Database separation on umbrella

In the current project wich I’m working, is an umbrella project that is been maintened by around ~4/5 years. This project it was thought in that each umbrella app will have own Repo, ie, your own database (this is not so true, some apps do not have a Repo). But now we have about 30 apps and growing. The first things that already broken are the tests, testing entire umbrella app at once almost aways overflows the database connections. Moreover we have data dependencies between apps, sometimes we have to intersect two tables and it is a pain to get the data, the project has a bunch of queues but is not a event driven architecture this queues is more to do background jobs smoth.

I have some points:

  • This separeation of database (each app with own Repo) in a umbrella project can be done correctly, if yes how?
  • How to deal with splited data in a umbrella project like this in case that have’nt a strong event architecture and old structured data already in database.
  • In case to move the spreaded Repos to one app that will be the database “guardian”, how to deal with this one point of failure that will became the database?
  • And at last, spread Repo along all the apps is a good pratices to keep the bounded context like microservices?

Strong opinions ahead.

  1. Don’t aim for microservices, almost ever. You’re not Google and the odds of the app needing separate databases are extremely small. Whoever did this made you a dis-service and you should work hard to undo it. Use one database and one Ecto.Repo and make wrapping modules that handle all data access (including pulling data from more than one database, at least until you merge everything into one). That should be your very first step.
  2. Tests overwhelming the DB should be easy to fix since they run locally. You can easily give the test repo 100 connections to use. Or you can remove async: true from test files. Both can work.
  3. It’s a good idea to only have one app / namespace that deals with data if your app(s) are so many and there are different responsibilities to account for. Ideally all apps calling the “data guardian app” will not know anything at all about the underlying storage. When an app grows that becomes the sensible choice. I.e. none of the other apps will ever construct Ecto.Query by themselves and will not directly use the Ecto.Repo. They’ll do something like OurApp.Storage.Order.find_pending(limit: 50), for example. And only the OurApp.Storage namespace will use Ecto functions. Nobody else. The other apps should not even have :ecto in their mix.exs file.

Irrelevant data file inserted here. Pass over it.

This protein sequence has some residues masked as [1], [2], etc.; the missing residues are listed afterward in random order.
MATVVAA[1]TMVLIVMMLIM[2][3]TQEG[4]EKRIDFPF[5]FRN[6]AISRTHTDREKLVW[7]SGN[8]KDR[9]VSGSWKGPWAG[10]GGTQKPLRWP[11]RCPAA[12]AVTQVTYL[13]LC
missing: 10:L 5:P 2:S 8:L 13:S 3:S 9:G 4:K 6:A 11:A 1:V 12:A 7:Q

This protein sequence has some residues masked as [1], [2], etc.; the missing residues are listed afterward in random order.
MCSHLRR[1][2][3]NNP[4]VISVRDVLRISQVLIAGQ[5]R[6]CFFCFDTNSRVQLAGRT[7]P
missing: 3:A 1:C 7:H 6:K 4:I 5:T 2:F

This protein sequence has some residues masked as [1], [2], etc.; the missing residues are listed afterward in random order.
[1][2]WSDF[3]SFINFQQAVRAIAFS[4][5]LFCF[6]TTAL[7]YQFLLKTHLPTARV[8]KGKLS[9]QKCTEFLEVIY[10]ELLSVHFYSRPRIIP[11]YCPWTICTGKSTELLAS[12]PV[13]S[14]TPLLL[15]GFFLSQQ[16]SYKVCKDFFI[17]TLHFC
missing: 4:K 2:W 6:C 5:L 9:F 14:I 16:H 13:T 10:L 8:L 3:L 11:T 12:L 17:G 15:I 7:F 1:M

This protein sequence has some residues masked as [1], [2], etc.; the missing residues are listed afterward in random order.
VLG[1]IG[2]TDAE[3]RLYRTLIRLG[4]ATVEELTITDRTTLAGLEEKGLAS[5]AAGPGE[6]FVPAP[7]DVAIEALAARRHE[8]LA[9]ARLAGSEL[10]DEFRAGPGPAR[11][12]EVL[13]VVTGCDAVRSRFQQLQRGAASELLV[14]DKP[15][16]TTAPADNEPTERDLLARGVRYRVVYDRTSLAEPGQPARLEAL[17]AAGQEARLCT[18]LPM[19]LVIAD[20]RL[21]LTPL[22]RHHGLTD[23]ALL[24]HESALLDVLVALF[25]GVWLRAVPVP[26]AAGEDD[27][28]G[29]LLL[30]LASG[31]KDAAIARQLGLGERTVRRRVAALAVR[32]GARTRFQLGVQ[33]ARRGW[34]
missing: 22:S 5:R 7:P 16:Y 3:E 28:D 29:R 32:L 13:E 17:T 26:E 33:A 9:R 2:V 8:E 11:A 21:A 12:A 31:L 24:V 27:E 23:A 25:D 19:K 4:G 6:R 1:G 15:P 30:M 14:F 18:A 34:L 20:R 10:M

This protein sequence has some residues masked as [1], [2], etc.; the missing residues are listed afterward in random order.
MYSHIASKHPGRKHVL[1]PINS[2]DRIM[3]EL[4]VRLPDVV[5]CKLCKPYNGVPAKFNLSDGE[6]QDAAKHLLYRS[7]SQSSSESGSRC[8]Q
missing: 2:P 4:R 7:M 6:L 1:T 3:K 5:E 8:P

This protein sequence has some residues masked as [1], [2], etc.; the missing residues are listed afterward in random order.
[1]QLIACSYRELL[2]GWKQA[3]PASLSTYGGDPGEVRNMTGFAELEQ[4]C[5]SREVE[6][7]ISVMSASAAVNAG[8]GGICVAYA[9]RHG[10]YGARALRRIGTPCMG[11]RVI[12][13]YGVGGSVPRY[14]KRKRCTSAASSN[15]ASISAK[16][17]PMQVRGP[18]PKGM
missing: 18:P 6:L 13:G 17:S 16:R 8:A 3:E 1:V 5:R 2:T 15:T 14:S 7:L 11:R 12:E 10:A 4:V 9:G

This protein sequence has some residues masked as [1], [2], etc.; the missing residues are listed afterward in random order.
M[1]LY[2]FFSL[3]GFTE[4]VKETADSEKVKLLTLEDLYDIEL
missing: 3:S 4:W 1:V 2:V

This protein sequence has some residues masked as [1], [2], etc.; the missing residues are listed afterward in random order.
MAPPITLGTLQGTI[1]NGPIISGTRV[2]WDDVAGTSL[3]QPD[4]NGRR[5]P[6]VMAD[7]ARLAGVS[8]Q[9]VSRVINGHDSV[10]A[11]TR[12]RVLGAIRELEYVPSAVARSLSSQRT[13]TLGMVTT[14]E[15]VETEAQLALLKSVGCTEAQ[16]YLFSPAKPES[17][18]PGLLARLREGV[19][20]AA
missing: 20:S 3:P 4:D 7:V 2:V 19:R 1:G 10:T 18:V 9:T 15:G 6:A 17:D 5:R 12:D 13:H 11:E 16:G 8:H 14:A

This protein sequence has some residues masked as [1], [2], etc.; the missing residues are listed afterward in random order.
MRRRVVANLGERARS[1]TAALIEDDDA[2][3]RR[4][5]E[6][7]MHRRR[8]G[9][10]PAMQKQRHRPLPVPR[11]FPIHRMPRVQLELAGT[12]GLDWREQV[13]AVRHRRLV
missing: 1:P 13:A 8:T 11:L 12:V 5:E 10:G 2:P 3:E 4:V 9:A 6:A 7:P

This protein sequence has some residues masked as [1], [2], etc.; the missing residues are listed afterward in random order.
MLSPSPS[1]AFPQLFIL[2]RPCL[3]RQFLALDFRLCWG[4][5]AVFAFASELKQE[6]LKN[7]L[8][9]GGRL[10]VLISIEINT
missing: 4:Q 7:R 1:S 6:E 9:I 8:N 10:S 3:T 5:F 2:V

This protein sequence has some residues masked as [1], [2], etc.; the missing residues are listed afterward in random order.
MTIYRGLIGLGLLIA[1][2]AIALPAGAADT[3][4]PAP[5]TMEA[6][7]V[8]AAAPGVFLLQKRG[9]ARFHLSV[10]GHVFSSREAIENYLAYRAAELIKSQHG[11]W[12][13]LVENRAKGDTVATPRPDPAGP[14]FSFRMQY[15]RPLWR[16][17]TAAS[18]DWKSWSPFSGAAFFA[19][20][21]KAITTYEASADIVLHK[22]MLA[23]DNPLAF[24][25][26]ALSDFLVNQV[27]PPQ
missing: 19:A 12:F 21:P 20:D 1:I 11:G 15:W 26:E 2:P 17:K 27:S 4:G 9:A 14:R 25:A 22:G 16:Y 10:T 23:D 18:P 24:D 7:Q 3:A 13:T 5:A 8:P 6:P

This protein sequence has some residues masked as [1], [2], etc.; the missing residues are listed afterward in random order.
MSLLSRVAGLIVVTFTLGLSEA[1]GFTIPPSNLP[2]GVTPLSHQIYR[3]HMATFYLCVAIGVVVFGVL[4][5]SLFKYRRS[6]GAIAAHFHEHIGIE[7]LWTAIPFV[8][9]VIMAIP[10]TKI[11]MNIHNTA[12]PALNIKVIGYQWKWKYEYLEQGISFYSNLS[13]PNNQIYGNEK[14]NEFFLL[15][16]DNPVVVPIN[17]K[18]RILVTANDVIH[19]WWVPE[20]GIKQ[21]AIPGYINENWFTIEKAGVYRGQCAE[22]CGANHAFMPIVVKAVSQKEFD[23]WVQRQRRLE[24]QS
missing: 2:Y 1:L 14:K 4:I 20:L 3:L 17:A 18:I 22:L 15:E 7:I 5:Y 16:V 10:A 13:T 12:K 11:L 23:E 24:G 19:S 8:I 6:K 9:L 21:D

4. Bonus points: convert the Ecto.Schema results returned by Ecto functions to other structs. This is 50/50; architecturally it can save you some headache but I’ve very rarely seen this level of paranoia materialize in actual savings of programmer nerves and time. Use your own judgement here.

Perhaps this is too general but that’s what I can offer right now. If you have any other questions, shoot.


About (3) having the only one “guardian of data”, we have perspectives to deal with a large amount data flow to read and write data and reports, some this data flow perspectives already is a reality. A doubt that I have is, this app do not will become a “single point of failure”? And how deal with that?

Ps: I think was beacause this that many years ago was opted use this approach to spread databases along apps

Thanks, your opinion will be much valuable for me :nerd_face:

It absolutely will and that’s a good thing. You’ll have one place to look at in case of such problems. Spreading data among several databases only makes it harder to fix a problem.

You will not remove all problems right away. But you’ll have an easier time fighting them off.


One thing about this, in case of large app with multiple domains, and some hundreds of models (schemas in this case), not large in scale like google but large sufficient to make a good messy, is not worth split in 2 o 3 data guardians different?

Sure it can be rational or even preferable but it always Depends™.

If you have e.g. three completely different apps that only occasionally need to work together then separating their databases is the right thing to do.

But if you find yourself regularly having to do cross-database work then the design is not good.


The typical way to solve this problem is with module structures. Having multiple OTP apps with the exact same dependencies that are always deployed together doesn’t provide any real benefit over just having a hierarchy composed of modules in folders.


…and using the excellent boundaries library!